When I opened the box and saw the unit I thought someone in the shipping department had make an error. This thing was beautiful! Once I wiped away the layer of generic packing grease and got a closer look at the unit, I had to admit that I still didn't believe it could be that good. Sure, it looked good but...... The top table surface measures just over 5" x 12" and has two 5/8" wide slots taking 1-1/16" wide "T" nuts. The ground surface is as flat as I am able to measure with my Starret square. The slide advance knobs are of good quality and appeared to be very well machined. The graduated dials are nicely engraved with 100 marks and can be re-zeroed after initial settings have been achieved. Another extremely important use of re-zeroing a dial after the initial measurement has been obtained is to use it as means to make repetitive cuts such as a deep blind slot running a certain length. Since you will have to make multiple passes as you gradually deepen the slot, you can set your dial so it reads ZERO at the end of your slot. By carefully advancing until the dial reads zero, you can insure that you will not over run the slot. The sides themselves are fully dovetailed and have 5" long gibs. adjustable with four locking set screws per gib. After some minor adjustments to the gibs and installation of the knob handles, I went ahead and mounted the unit directly to my drill press base.

You would have normally mounted it on the table but I have one of those small 8" capacity bench top machines so I opted to mount it on the base. This had the benefit of being a much more rigid mount and providing sufficient vertical clearance for most work. The next thing to do was to check the accuracy of the readings on the dials so I simply clamped a small "V" block I happened to have to the center of the table squaring it as well as I could by eye. I chucked a .030" capacity test dial indicator to the drill press and brought the stylus to bear against the front center edge of the block. I advanced the cross ( Y feed ) toward the indicator so I began to get a movement on the dial needle. I began to compare the slide's readings with those of the indicator. After advancing the cross slide for a full .030", I looked at the dial indicator and it also read .030". I was shocked at this time so I proceeded to check the longitudinal advance an got the same results. I was not able to check the whole range of the X & Y advance but I figure and hope that any amount of accumulative error will be minimal. I also checked the squareness of the spindle to the horizontal surface of the slide table. I have a 4" diameter faceplate with a 1/2" shank that has a very true running front face in relationship to the axis of the shank since it was turned from a single piece of stock, so I used that to check the axial alignment of the heads to the table. After chucking the face plate to the drill press spindle I lowered the quill so it touched the surface of the table as I adjusted the drill head so the face plate bore flat on the table surface. This got me within a thousands of an inch or less. Now I was ready to mount a machining vise and square the non moving jaw to the longitudinal advance. Of course, you could clamp any other type of device such as collet fixtures, rotary tables, chucks, or simply use "T" nuts, studs and clamp straps to hold normal or irregularly shaped work down. I first checked the vice jaws to make sure they were vertical and as it turned out, I had to shim them to 90 degrees. I set up the test dial indicator once again and used it to bring the non moving jaw to less than .0005" with the "X" advance along the total length of the jaw. I gradually tightened the vice to the table's "T" slots while checking the alignment every time. It was still perfect so after clamping a rough cut chunk of aluminum to it, I began to take some test cuts with a fly cutter and end mill. The cuts were much more smoother than those with the previous setup using the drill press cross vice as a machining slide. I had not been getting good side cuts with the end mills as well as irregular surfaces with fly cutters, but that was no longer a problem. I assume, I was getting some vibration on my old unit as well as the fact that the lead screws had some play, allowing the vice to vibrate or move slightly during some cuts. No more movement with the new unit. Even attempting to force it by hand proved to be futile. The true test came when I turned this rough chuck of stock to a beautifully machined rectangle with all of its surfaces flat and square to each other to the satisfaction of my Starret square.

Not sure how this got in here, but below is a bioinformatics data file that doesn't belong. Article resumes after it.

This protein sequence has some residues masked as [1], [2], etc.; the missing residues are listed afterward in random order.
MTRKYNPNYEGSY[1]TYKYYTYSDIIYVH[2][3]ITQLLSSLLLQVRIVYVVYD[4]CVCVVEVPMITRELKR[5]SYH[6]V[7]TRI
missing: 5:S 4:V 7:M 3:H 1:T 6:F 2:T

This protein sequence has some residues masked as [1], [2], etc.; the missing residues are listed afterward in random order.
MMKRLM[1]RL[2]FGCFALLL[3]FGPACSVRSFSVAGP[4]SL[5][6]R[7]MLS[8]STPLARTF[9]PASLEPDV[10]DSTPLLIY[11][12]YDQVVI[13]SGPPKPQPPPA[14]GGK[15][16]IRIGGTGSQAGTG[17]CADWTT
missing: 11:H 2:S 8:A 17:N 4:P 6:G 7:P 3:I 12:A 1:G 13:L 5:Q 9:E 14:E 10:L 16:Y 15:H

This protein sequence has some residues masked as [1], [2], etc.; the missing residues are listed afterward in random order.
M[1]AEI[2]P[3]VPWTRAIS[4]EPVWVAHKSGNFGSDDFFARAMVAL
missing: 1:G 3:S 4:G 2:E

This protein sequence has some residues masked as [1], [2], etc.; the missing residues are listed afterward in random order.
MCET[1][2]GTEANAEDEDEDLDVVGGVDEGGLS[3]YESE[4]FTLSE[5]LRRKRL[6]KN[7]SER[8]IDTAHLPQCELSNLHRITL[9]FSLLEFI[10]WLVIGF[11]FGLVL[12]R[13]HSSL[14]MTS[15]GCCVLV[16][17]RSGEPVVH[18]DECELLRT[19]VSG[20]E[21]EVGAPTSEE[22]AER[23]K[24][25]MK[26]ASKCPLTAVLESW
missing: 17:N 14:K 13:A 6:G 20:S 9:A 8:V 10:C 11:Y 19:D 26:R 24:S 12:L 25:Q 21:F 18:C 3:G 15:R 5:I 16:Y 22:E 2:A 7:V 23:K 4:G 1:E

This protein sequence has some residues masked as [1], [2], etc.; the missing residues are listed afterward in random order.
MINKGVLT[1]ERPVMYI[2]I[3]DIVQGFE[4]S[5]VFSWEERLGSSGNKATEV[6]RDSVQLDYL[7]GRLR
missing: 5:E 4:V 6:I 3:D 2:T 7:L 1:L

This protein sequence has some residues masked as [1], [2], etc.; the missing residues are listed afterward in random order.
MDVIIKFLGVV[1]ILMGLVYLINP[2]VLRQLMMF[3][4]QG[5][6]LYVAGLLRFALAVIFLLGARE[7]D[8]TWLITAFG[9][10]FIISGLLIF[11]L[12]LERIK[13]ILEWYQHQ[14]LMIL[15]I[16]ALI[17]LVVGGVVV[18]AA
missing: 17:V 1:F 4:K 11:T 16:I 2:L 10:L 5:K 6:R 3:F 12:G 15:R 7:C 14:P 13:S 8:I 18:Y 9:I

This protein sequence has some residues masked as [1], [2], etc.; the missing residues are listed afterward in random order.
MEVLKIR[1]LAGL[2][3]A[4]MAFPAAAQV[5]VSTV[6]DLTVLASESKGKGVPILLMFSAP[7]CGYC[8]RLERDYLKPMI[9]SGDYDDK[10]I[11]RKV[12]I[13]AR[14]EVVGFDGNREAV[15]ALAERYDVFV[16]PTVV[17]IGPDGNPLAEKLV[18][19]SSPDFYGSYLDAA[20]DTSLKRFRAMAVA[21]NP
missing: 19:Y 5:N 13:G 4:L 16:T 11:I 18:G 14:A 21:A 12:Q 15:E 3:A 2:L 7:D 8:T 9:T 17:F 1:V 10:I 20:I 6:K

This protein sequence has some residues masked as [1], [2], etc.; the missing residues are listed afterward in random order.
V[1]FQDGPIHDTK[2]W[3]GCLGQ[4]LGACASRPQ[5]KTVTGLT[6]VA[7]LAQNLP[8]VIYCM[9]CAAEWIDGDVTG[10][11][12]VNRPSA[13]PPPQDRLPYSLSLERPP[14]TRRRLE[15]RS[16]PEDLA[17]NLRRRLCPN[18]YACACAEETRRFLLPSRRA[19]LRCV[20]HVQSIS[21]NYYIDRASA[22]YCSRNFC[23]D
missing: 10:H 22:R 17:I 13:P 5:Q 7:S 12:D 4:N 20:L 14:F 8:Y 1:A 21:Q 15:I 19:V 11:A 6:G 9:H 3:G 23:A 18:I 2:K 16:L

The result of this purchase has given me the ability and the capability of performing milling and other specialized cuts that I couldn't previously do with equipment presently in my shop. The best part of this story is the price I paid for the slide, $74. ( on sale ) plus shipping.